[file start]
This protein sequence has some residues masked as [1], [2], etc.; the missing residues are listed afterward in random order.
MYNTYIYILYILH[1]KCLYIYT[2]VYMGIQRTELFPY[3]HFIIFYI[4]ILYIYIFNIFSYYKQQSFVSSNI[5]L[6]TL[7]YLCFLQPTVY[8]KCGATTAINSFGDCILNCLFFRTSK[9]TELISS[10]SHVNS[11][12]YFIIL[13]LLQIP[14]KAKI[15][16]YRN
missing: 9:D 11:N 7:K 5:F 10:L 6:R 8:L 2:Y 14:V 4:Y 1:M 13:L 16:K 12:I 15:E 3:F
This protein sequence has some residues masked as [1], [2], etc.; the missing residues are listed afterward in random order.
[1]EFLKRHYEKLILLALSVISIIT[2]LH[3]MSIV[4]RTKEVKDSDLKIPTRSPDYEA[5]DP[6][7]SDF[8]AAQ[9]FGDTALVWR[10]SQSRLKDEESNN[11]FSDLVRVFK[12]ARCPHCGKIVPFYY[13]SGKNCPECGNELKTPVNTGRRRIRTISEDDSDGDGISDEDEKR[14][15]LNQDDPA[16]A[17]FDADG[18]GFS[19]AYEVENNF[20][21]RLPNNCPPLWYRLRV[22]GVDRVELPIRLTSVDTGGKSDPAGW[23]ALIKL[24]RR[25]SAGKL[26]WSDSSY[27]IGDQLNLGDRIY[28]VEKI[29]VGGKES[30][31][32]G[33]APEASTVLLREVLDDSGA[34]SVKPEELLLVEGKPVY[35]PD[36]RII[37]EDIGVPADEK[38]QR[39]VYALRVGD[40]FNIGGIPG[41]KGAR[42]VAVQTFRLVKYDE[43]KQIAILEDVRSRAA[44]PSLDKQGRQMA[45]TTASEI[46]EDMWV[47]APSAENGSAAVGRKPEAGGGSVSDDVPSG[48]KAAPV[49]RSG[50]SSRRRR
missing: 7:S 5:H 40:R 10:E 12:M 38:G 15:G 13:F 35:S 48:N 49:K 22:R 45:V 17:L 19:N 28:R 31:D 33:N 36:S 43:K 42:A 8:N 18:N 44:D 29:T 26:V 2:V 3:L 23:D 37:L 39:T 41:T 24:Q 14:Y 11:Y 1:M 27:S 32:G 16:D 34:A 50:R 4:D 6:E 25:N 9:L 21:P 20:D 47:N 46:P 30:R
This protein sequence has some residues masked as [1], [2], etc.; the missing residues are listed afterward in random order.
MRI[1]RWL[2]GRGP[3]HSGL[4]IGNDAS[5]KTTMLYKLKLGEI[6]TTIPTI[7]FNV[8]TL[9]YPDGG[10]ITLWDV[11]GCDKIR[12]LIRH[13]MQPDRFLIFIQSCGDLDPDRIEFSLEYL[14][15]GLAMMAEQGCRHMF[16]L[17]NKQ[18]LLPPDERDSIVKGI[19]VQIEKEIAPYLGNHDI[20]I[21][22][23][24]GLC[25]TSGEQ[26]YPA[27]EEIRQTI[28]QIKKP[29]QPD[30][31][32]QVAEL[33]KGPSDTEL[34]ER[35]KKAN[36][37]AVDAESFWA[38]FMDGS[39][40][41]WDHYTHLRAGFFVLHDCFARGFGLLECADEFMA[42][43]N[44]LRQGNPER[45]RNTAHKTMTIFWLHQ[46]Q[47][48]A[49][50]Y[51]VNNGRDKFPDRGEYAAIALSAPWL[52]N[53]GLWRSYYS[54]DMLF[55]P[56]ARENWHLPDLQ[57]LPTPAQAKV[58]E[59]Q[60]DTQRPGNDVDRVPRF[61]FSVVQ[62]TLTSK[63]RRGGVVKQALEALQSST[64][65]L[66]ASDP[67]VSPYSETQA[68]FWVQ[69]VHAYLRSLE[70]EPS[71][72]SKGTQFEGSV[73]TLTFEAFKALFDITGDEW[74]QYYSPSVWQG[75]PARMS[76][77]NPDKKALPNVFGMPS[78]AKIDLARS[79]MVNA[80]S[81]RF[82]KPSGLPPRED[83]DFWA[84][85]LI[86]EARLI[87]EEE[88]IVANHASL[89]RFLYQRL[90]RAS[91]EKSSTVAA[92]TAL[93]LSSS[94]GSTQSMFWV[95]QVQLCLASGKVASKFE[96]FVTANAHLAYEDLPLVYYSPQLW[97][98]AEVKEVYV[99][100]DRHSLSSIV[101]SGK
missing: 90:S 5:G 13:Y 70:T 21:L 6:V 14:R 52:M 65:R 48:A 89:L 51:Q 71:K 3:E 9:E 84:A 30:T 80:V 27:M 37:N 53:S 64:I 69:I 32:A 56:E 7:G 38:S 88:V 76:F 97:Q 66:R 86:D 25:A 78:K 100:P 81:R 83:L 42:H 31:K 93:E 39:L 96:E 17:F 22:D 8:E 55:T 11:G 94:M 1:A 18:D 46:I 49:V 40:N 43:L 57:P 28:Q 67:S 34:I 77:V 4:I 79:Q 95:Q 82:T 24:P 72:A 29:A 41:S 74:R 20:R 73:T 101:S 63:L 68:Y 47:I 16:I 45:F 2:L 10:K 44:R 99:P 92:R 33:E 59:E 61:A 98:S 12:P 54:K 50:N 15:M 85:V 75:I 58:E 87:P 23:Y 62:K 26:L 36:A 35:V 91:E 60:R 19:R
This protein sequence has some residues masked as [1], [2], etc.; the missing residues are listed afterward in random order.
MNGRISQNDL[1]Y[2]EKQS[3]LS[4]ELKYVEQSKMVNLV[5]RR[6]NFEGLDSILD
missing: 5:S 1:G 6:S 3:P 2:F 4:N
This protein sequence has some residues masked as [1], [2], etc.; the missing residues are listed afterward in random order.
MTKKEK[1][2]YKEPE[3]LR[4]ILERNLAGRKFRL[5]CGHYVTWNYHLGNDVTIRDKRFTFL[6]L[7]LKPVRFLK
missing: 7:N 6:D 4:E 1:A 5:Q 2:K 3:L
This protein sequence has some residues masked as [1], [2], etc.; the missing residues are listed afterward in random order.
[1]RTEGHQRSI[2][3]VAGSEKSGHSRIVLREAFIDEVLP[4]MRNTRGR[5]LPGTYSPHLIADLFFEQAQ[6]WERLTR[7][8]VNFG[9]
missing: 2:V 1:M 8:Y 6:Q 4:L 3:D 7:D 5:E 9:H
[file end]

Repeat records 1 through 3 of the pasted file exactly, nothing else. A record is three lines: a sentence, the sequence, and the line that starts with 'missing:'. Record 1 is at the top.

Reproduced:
This protein sequence has some residues masked as [1], [2], etc.; the missing residues are listed afterward in random order.
MYNTYIYILYILH[1]KCLYIYT[2]VYMGIQRTELFPY[3]HFIIFYI[4]ILYIYIFNIFSYYKQQSFVSSNI[5]L[6]TL[7]YLCFLQPTVY[8]KCGATTAINSFGDCILNCLFFRTSK[9]TELISS[10]SHVNS[11][12]YFIIL[13]LLQIP[14]KAKI[15][16]YRN
missing: 9:D 11:N 7:K 5:F 10:L 6:R 8:L 2:Y 14:V 4:Y 1:M 13:L 16:K 12:I 15:E 3:F
This protein sequence has some residues masked as [1], [2], etc.; the missing residues are listed afterward in random order.
[1]EFLKRHYEKLILLALSVISIIT[2]LH[3]MSIV[4]RTKEVKDSDLKIPTRSPDYEA[5]DP[6][7]SDF[8]AAQ[9]FGDTALVWR[10]SQSRLKDEESNN[11]FSDLVRVFK[12]ARCPHCGKIVPFYY[13]SGKNCPECGNELKTPVNTGRRRIRTISEDDSDGDGISDEDEKR[14][15]LNQDDPA[16]A[17]FDADG[18]GFS[19]AYEVENNF[20][21]RLPNNCPPLWYRLRV[22]GVDRVELPIRLTSVDTGGKSDPAGW[23]ALIKL[24]RR[25]SAGKL[26]WSDSSY[27]IGDQLNLGDRIY[28]VEKI[29]VGGKES[30][31][32]G[33]APEASTVLLREVLDDSGA[34]SVKPEELLLVEGKPVY[35]PD[36]RII[37]EDIGVPADEK[38]QR[39]VYALRVGD[40]FNIGGIPG[41]KGAR[42]VAVQTFRLVKYDE[43]KQIAILEDVRSRAA[44]PSLDKQGRQMA[45]TTASEI[46]EDMWV[47]APSAENGSAAVGRKPEAGGGSVSDDVPSG[48]KAAPV[49]RSG[50]SSRRRR
missing: 7:S 5:H 40:R 10:E 12:M 38:G 15:G 13:F 35:S 48:N 49:K 22:R 45:V 17:L 19:N 28:R 31:D 33:N 36:S 43:K 42:A 8:N 18:N 44:D 29:T 26:V 2:V 3:L 23:D 37:L 39:T 41:T 24:Q 14:Y 11:Y 1:M 27:S 32:G 16:D 34:A 50:R 4:D 6:E 25:N 9:L 21:P 20:D 47:N 46:P 30:R
This protein sequence has some residues masked as [1], [2], etc.; the missing residues are listed afterward in random order.
MRI[1]RWL[2]GRGP[3]HSGL[4]IGNDAS[5]KTTMLYKLKLGEI[6]TTIPTI[7]FNV[8]TL[9]YPDGG[10]ITLWDV[11]GCDKIR[12]LIRH[13]MQPDRFLIFIQSCGDLDPDRIEFSLEYL[14][15]GLAMMAEQGCRHMF[16]L[17]NKQ[18]LLPPDERDSIVKGI[19]VQIEKEIAPYLGNHDI[20]I[21][22][23][24]GLC[25]TSGEQ[26]YPA[27]EEIRQTI[28]QIKKP[29]QPD[30][31][32]QVAEL[33]KGPSDTEL[34]ER[35]KKAN[36][37]AVDAESFWA[38]FMDGS[39][40][41]WDHYTHLRAGFFVLHDCFARGFGLLECADEFMA[42][43]N[44]LRQGNPER[45]RNTAHKTMTIFWLHQ[46]Q[47][48]A[49][50]Y[51]VNNGRDKFPDRGEYAAIALSAPWL[52]N[53]GLWRSYYS[54]DMLF[55]P[56]ARENWHLPDLQ[57]LPTPAQAKV[58]E[59]Q[60]DTQRPGNDVDRVPRF[61]FSVVQ[62]TLTSK[63]RRGGVVKQALEALQSST[64][65]L[66]ASDP[67]VSPYSETQA[68]FWVQ[69]VHAYLRSLE[70]EPS[71][72]SKGTQFEGSV[73]TLTFEAFKALFDITGDEW[74]QYYSPSVWQG[75]PARMS[76][77]NPDKKALPNVFGMPS[78]AKIDLARS[79]MVNA[80]S[81]RF[82]KPSGLPPRED[83]DFWA[84][85]LI[86]EARLI[87]EEE[88]IVANHASL[89]RFLYQRL[90]RAS[91]EKSSTVAA[92]TAL[93]LSSS[94]GSTQSMFWV[95]QVQLCLASGKVASKFE[96]FVTANAHLAYEDLPLVYYSPQLW[97][98]AEVKEVYV[99][100]DRHSLSSIV[101]SGK
missing: 90:S 5:G 13:Y 70:T 21:L 6:V 14:R 52:M 65:R 48:A 89:L 51:Q 71:K 3:E 9:E 84:A 30:T 80:V 27:M 37:N 53:S 64:I 69:I 32:A 56:E 7:G 38:S 88:V 76:F 97:Q 66:R 86:D 25:A 78:K 100:P 81:R 83:L 42:H 31:K 93:E 39:L 96:E 17:F 22:D 8:E 55:T 11:G 94:M 1:A 18:D 46:I 49:V 40:N 43:L 57:P 28:Q 67:S 34:I 77:V 4:I 79:Q 95:Q 82:T 24:P 72:A 29:A 41:S 74:R 20:R 73:T 101:S 63:L 68:Y 47:I 16:I 45:F 2:L 10:K 44:R 99:P 92:R 33:E 59:E 61:A 98:S 12:P 54:K 50:N 15:M 85:V 75:I 58:E 87:P 23:Y 62:K 26:L 36:A 35:V 91:E 60:R 19:R